AFL chief executive Gillon McLachlan has shown strong support for the academies in NSW and Queensland, but has no interest in having some in Victoria.

Chief executive officer Gillon McLachlan strongly supports the academies for the AFL’s developing northern states but has offered no suggestion Victorian clubs will get their own.

The debate over equalisation continues to rage with Victorian teams wanting to ensure they get a fair deal compared to the code’s less-developed states.

Collingwood president Eddie McGuire has led the Victorian defence, successfully campaigning against the cost of living allowances (COLA) previously given to NSW clubs, Sydney and Greater Western Sydney.

However, McLachlan stressed the academies in Queensland and NSW were vital in increasing the flow of talent in those states, which only supplied around 10 per cent of the AFL player pool.

“I think you have to look at why the academies were introduced and that’s been an under-representation of NSW and Queensland in our talent pool,” McLachlan said at the GWS base on Wednesday.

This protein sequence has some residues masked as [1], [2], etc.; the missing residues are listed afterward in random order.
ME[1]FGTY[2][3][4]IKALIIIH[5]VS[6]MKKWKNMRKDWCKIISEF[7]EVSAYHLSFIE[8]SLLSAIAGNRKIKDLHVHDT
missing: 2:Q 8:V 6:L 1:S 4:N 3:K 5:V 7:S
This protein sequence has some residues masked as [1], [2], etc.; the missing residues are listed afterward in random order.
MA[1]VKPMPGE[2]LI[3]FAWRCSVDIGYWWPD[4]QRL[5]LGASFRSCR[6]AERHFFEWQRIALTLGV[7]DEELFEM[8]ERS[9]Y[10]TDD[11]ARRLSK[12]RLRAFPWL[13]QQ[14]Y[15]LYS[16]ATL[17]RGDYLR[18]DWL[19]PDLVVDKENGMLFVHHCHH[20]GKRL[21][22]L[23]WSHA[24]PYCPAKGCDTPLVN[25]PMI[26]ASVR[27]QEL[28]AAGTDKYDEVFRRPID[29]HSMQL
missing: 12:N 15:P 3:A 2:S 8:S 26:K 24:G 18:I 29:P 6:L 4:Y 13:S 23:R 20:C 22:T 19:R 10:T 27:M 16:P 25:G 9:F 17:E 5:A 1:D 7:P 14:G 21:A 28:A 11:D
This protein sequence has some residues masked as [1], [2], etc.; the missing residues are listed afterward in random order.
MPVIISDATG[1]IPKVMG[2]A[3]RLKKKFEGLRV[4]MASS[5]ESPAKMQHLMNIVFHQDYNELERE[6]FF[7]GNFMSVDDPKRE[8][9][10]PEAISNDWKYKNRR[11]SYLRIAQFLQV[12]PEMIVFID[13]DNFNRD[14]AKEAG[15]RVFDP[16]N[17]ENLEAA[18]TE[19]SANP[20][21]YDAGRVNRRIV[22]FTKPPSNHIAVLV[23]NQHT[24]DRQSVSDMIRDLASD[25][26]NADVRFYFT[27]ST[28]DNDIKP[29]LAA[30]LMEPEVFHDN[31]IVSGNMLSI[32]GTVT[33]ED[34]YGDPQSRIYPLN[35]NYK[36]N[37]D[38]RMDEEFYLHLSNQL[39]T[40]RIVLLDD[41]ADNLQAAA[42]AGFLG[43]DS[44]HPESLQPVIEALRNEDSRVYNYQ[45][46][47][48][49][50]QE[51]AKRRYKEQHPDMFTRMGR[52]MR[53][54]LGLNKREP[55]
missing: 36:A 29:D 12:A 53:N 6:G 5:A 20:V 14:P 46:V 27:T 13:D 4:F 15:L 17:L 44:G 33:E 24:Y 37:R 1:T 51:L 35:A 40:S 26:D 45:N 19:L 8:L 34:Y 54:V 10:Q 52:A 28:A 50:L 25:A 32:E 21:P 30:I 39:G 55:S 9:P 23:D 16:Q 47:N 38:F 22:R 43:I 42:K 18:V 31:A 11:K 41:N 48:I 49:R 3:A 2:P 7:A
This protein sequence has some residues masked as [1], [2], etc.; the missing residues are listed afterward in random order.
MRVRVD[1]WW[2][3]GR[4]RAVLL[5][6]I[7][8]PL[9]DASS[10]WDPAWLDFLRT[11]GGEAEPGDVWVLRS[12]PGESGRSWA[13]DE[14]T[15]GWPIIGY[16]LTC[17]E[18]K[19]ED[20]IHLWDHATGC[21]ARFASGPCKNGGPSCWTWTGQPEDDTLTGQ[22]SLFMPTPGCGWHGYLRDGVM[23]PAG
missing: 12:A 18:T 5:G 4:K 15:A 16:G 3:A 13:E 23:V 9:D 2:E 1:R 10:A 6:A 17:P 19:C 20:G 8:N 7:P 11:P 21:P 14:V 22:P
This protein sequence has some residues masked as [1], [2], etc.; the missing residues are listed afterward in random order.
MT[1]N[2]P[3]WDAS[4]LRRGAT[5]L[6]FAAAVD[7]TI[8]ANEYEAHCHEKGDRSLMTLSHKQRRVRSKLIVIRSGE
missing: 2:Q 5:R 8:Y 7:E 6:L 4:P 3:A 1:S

“That hasn’t been the case in Victoria. Having said that, I’ve spoken to Eddie (McGuire) and others about how we actually have our clubs more deeply engaged in Victoria.”

Asked if Collingwood would get an academy, McLachlan said “I’m not going to speculate on that. I’ve given my answer which is to focus on engagement.”

McLachlan said the AFL was poised to again look at a review of the bidding system, with that likely to occur over coming weeks.

“I support the academy system … I’ve also said we’re going to review the bidding system that will apply to the father-son,” McLachlan said.

“We need more talented athletes coming out of NSW and Queensland and the academies, I think, are starting to be successful.

“We also have to make sure that’s not at the expense of on-field equity.

“I think the appropriate way to look at that is through the review of the bidding system.”

GWS chief executive David Matthews, who worked in the national development area of the AFL for many years before joining GWS, said the fundamental issue was that NSW and Queensland supplied only a tenth of the competition’s players.

“We can’t say we’re a national game with those sort of statistics,” Matthews said.

“The overriding objective, which I know Eddie and everyone agrees with, is we’ve got to build the talent pool – it’s got to grow.

“The academies are fundamental to the future success of the game in NSW and Queensland.”

Matthews said Victoria already effectively had 12 academies in the TAC clubs.

“They are spitting out 50 to 60 per cent of the talent every year, so talent share out of Victoria isn’t the issue that we’re trying to address here,” Matthews said.

“This isn’t a Victorian issue – this is a national issue.”